As the government continues to ease restrictions, holidaying abroad has become a possibility once again. However, the traffic light system can change in the blink of an eye and trigger a 10-day quarantine for anyone returning from amber list countries. In light of this, many employers are searching for ways to discourage their employees from going abroad to ensure employees will not have to quarantine on their return.
Can an employer stop an employee from travelling abroad?
In short, the answer is no. An employer does not have the right to prohibit an employee from going abroad in their own time, nor can they specify which countries an employee may travel to. Of course, an employer may make recommendations, but these will not be binding. Further, an employer does not have the right to force an employee to disclose where they are going during legitimate leave periods.
In line with internal policies in each company, employees will (usually) request holidays in advance and employers can retain the right to refuse or cancel holiday requests. Typically, there must be a legitimate reason for refusing/cancelling and the employer must give an appropriate notice period (typically the same amount of time the employee has requested off. For example, an employer must cancel a holiday period of 5 days no later than 5 days before the holiday was due to start). Whilst not tested in courts yet, it may be the case that an employer could successfully argue that an employee needing to avoid quarantining may amount to a legitimate business purpose. However, if holiday is unreasonably denied then it could amount to constructive dismissal or claims of discrimination.
Setting the law to one side, refusing or cancelling a holiday is likely to be a highly unpopular decision and can have long term repercussions in employer-employee relationships. If the employee can work effectively from home during a potential quarantine period, then it seems sensible to permit the holiday. The bottom line is that employees are entitled to holiday, and it should not be unreasonably withheld. If they legitimately cannot work remotely, then a discussion needs to happen regarding how they will be paid should a quarantine period become necessary. Assuming that an employee is not unwell during a quarantine (with Covid or otherwise) then they will not be entitled to statutory sick pay. Therefore, if an employer is not willing to compensate them for their quarantine, then to receive payment whilst not working, the employee will have to use up more of their holiday entitlement. Failing this, an employee will have to take unpaid leave. There is a further possibility of an employer being able to take disciplinary action should the absence due to the quarantine be an unauthorised one. It is advised that this is explained clearly to the employee before they take their holiday so that they can weigh up the risks and benefits themselves and make the most informed decision possible.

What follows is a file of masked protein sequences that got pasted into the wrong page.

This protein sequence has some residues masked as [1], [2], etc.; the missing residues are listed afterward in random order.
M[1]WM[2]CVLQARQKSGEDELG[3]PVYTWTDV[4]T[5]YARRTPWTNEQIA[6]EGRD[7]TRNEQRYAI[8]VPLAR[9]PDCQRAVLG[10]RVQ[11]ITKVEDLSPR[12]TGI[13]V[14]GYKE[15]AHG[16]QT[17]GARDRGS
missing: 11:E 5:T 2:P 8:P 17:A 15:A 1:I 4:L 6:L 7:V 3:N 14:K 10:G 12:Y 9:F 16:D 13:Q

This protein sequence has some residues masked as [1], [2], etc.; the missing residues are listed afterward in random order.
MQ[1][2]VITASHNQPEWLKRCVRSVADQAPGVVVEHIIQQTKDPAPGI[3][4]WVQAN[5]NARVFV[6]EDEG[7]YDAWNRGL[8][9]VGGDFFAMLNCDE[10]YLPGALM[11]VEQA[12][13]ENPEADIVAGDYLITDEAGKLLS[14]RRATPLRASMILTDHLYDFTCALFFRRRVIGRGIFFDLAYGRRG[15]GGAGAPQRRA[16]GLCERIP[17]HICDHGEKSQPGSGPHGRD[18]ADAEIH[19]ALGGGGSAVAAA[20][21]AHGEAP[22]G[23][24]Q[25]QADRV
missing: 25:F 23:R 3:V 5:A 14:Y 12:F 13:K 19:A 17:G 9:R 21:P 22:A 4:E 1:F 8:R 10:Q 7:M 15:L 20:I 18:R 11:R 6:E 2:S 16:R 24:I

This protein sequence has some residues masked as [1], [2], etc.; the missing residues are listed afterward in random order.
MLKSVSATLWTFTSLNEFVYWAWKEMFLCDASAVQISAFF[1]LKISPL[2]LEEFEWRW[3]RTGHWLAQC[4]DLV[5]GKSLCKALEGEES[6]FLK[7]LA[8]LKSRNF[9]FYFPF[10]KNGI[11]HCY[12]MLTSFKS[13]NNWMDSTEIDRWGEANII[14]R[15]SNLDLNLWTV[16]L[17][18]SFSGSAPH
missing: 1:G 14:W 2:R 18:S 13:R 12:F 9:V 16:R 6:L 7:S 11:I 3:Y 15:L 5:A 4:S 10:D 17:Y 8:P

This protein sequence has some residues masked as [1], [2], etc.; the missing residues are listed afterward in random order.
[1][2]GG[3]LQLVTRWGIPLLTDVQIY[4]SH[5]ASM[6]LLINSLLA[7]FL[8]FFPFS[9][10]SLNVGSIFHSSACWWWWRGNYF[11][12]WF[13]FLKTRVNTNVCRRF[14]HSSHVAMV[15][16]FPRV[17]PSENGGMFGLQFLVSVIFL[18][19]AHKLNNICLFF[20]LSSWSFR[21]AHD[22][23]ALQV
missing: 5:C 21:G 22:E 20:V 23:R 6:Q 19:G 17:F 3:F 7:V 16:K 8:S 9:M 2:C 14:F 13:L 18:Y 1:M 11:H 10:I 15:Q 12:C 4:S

What can I do if I'm worried about employees having to quarantine after returning from abroad?
The best solutions are often the simplest and involve open and honest communications from both employer and employee, with a genuine willingness to compromise. Unreasonably withholding well-earned holiday or cancelling at short notice may be a short-sighted decision on behalf of an employer and should be approached with caution.
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